TOKYO – Toyota Motor Corp.’s operating profit surged 43 percent in the latest quarter as cost cutting, lower selling outlays and falling warranty expenses offset unfavorable foreign exchange rates and helped pilot Japan’s biggest automaker to a record full-year net income.
Operating profit rose to 629.6 billion yen ($5.93 billion) in the carmaker’s fiscal fourth quarter ended March 31, while net income advanced 21 percent to 480.8 billion yen ($4.53 billion).
Revenue rose 1.9 percent to 7.58 trillion yen ($71.36 billion).
Global retail sales increased 2.2 percent to 2.6 million vehicles in the January-March period, including results from its Daihatsu small-car subsidiary and truck-making affiliate Hino.
Worldwide wholesale volume declined 1.8 percent to 2.3 million.
In announcing the earnings results May 9, Executive Vice President and CFO Koji Kobayashi credited companywide cost control and restraints on spiffs and marketing expenses for the uptick in quarterly profit. Results were also lifted by a 145 billion yen ($1.37 billion) thanks to lower outlays on quality-related issues such as the recall of faulty Takata airbags.
Foreign exchange rates dragged on Toyota’s fourth-quarter earnings. The Japanese yen’s appreciation against the U.S. dollar and other currencies lopped 30 billion yen ($282.4 million) off quarterly earnings. But that was offset by cost cutting of 30 billion yen ($282.4 million).
Weak North America
Weak performance in North America, Toyota’s traditional cash cow, undercut global results.
North America booked an operating loss of 38.8 billion yen ($365.3 million) in the January-March period. Red ink was reined in from a loss of 70.7 billion ($665.6 million) the year before.
But North American operating margin still amounted to a meager 1.3 percent for the full fiscal year ended March 31. Kobayashi said Toyota wants to boost that to 8 percent by 2020.
Chief Competitive Officer Didier Leroy and North America CEO Jim Lentz are working on a plan to shore up profits in North America, Toyota’s biggest market, Kobayashi said.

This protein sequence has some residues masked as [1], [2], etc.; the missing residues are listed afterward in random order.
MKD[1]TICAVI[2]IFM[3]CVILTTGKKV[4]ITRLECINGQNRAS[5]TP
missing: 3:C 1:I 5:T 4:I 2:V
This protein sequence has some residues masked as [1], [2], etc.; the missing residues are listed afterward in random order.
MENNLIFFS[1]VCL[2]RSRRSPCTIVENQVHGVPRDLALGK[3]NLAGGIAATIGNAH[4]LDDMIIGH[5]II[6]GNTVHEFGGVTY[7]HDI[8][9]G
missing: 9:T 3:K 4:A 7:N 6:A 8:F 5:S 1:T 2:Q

“Working together, we are trying very hard to re-establish the earnings power in North America,” Kobayashi said. “We will definitely be up to 8 percent by 2020.”
Wholesale volume in North America declined 2.5 percent to 675,000 vehicles in the quarter.
In the U.S., Toyota has been struggling with a flood of vehicles coming off lease, rising incentives and a rush of consumers away from passenger cars toward to light trucks.
Cars made up just 32 percent of total U.S. sales in the first three months of the year.
But at Toyota Motor Sales U.S.A., which covers sales of both the Toyota and Lexus brands, cars accounted for 40 percent of the mix.
To bolster margins, Toyota has been racing to lift output of light trucks.
Toyota said this month it will spend about C$1.4 billion ($1.1 billion) upgrading two of its three Ontario assembly plants in order to build the next generation of the RAV4 crossover. Toyota has high hopes for the fifth-generation version. Last year, the RAV4 was the best-selling vehicle in the U.S. that was not a pickup truck, with sales of more than 400,000.
Toyota has also been helped by lower spiffs on some nameplates, such as the redesigned Camry. But Toyota Motor Sales’ incentive outlays still rose 5.6 percent to $2,451 per vehicle in the first three months of 2018, according to data from Motor Intelligence Corp.
Its increase was in line with the overall industry’s 5.8 percent advance, but Toyota’s average outlays were below the industry average of $3,746 per vehicle.
Toyota’s European business was back in the black in the fiscal fourth quarter, posting regional operating profit of 13.8 billion yen ($129.9 million), from a regional loss of 64.9 billion ($611.0 million) a year earlier. European wholesale shipments rose 1.9 percent to 262,00 units.
Toyota is fighting unfavorable exchange rates and plateauing demand in its biggest market, the U.S., where the maker of the Camry and Corolla sedans has been slow to react to the customer stampede from cars to light trucks. At the same time, it is racing to ramp up business in China and clamp down on costs to channel funds into next-generation technologies.